A Plateau is defined as: a period or state of little or no growth or decline, a period of little or no apparent progress in an individual's learning, marked by an inability to increase speed, reduce number of errors, etc., and indicated by a horizontal stretch in a learning curve or graph.
As children progress though our swim lesson or sports camp programs or as I have watched our children play sports, there are times of no improvement in their skills. They simply are not getting any better in spite of the fact that they are putting in the effort. Many times parents express frustration with the program or coach, wondering why their child is suddenly not the leading scorer or is not involved or enthused on the playing field or in the pool.
I think plateaus are really times when our bodies or minds are asking for a little rest. It is a time to continue to work to perfect the skill or gain new strength and confidence without the pressure to perform at the highest level of competitiveness or competence. Why do I bring this up now? I find the fall/winter season to be one where a lot of plateauing (if that is a word) goes on in childrens' athletic and academic performance. Think about it. They have come out of the semi-lazy days of an all too short summer and are now engaged in schoolwork and routine. Up in the morning, early off to school or day-care, then to swim school lessons or music or dance or tumble bees or whatever and then homework, dark nights and even dark mornings. The kids are also on a bit of over-load with Halloween, Thanksgiving and Christmas all roaring down the road one after the other.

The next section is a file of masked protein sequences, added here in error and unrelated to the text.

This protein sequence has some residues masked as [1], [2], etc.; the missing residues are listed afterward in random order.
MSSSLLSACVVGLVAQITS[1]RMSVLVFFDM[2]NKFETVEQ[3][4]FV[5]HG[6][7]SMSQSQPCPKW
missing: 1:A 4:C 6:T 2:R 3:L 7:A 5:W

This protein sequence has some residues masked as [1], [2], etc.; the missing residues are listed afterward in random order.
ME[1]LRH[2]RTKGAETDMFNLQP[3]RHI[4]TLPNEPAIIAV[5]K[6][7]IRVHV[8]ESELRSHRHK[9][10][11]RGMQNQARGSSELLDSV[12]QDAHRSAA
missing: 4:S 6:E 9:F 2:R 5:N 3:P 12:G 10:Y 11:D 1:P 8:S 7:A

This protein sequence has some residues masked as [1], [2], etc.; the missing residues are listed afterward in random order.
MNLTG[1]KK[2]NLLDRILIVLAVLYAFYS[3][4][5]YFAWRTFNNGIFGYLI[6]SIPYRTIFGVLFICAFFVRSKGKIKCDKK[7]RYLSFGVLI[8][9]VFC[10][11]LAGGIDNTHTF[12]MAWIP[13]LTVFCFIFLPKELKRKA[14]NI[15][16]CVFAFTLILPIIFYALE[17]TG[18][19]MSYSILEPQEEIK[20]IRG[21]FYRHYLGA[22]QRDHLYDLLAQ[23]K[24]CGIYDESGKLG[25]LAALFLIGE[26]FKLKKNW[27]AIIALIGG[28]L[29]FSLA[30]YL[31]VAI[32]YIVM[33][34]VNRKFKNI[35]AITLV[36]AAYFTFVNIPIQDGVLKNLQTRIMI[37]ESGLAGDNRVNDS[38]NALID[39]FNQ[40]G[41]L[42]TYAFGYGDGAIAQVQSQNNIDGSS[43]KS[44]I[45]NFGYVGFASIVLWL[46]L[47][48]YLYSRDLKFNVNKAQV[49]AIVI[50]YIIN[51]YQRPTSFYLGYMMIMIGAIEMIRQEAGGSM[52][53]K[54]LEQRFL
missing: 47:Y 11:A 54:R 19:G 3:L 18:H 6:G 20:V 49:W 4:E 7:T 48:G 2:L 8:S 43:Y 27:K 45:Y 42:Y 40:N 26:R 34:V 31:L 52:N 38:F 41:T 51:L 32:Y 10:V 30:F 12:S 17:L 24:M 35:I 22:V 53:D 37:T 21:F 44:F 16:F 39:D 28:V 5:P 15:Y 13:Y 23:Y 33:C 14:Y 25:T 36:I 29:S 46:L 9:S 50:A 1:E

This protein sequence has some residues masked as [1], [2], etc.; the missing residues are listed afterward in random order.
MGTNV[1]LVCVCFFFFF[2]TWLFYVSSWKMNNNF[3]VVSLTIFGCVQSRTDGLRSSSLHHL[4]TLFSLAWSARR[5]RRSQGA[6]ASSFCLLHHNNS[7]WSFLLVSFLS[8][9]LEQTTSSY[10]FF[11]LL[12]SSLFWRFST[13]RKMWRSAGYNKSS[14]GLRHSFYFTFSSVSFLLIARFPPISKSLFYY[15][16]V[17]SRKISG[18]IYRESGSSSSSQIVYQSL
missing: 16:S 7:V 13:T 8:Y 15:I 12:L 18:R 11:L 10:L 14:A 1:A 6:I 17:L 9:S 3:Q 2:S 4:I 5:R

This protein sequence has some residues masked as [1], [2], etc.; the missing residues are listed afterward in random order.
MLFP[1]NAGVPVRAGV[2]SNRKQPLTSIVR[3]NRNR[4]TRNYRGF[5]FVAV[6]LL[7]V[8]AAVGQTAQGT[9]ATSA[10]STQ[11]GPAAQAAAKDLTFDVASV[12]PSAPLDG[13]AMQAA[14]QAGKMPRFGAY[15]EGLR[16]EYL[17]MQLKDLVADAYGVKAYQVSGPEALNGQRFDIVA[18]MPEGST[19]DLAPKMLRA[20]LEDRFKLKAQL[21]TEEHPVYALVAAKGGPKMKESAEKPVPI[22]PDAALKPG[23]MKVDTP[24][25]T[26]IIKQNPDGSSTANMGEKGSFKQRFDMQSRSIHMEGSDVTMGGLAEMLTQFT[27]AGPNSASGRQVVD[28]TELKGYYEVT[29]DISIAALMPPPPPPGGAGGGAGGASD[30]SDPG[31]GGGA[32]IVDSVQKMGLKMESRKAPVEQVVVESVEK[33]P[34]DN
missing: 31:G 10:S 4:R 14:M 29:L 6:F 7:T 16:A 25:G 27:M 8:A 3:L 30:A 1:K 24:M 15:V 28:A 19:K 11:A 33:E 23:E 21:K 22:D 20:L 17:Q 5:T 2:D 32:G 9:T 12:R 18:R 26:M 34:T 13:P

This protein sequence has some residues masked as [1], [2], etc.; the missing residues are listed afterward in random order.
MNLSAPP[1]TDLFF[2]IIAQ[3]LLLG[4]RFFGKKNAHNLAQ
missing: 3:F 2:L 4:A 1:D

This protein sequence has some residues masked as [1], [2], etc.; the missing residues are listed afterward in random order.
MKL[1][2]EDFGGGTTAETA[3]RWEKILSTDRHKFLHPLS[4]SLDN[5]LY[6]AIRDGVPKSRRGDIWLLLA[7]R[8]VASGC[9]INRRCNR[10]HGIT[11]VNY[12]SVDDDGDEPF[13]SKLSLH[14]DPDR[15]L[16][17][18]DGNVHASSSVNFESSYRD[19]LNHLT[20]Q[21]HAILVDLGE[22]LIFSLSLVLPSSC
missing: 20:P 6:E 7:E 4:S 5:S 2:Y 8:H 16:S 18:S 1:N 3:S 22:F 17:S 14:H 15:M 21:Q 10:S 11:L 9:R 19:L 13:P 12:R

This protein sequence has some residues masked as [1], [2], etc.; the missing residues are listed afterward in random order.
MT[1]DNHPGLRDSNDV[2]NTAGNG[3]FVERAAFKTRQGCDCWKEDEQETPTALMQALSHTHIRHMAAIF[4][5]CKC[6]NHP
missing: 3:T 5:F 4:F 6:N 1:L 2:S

Our oldest son was an awesome gymnast. We remember one time when one of his grade school teammates was going through a growth spurt. This poor guy was crashing all over the place on high bar, parrallel bars and pommels as he got used to working with the dynamics of longer legs and arms. We spoke with the coach and expressed a curiosty about his, the coach's, perception of the athlete's issues. Coach Mike gave a great answer. He said Jason needed to keep working through this tough period and as time went on he would develop the muscles he needed to help maintain his balance. Coach Mike worked with him mentally so that he would relax, endure and even enjoy this time when he was not expected to perform at his highest level. Jason continued to work hard and went on to compete at the collegiate level.
What would have happened if Jason's parents or even his coach were to have driven him harder to excel at this difficult time. He certainly may have felt discouraged enough to quit a sport he loved while his body was adapting. Research indicates that many children quit sports not because they do not excel at them but rather because the expectations of others (parents, coaches and even teammates) have taken the fun out of the sport. So my adivce today is: if your child is on a plateau, be patient. If the program or team or coach is a good one, trust the teacher or coach. Encourage your child but do not belabor or over-review a bad performance or game or practice. Do not ask why they kept missing that corner kick in soccer practice or the free throws in basketball or the right key in piano practice. The coach's job is to teach skills, encourage and challenge, that is why you are paying them. So let them do their job. Your job is to encourage your child to find their place in this world, wherever that may be.
Here is a little poem from an Australian swim instructor to help you:
Yesterday I swam so good,
I've always done just what I should,
But now I ask you let me be,
To play MY way, to set me free.
I'm full right up to the very brim,
of pull, kick, pull and swim, swim, swim.
Of lessons and drills I've had enough,
right now it all just seems too tough.
So please just let me be myself and
leave the new skills on the shelf.
I want to play my way for a while, and
when I'm ready you'll see me smile.
Please Mum don't make me be on show,
For now I'm on a learning plateau.
I don't know how long it might last, but
I'll swim again when it has passed.
Brana Williams, City of Gosnells Leisure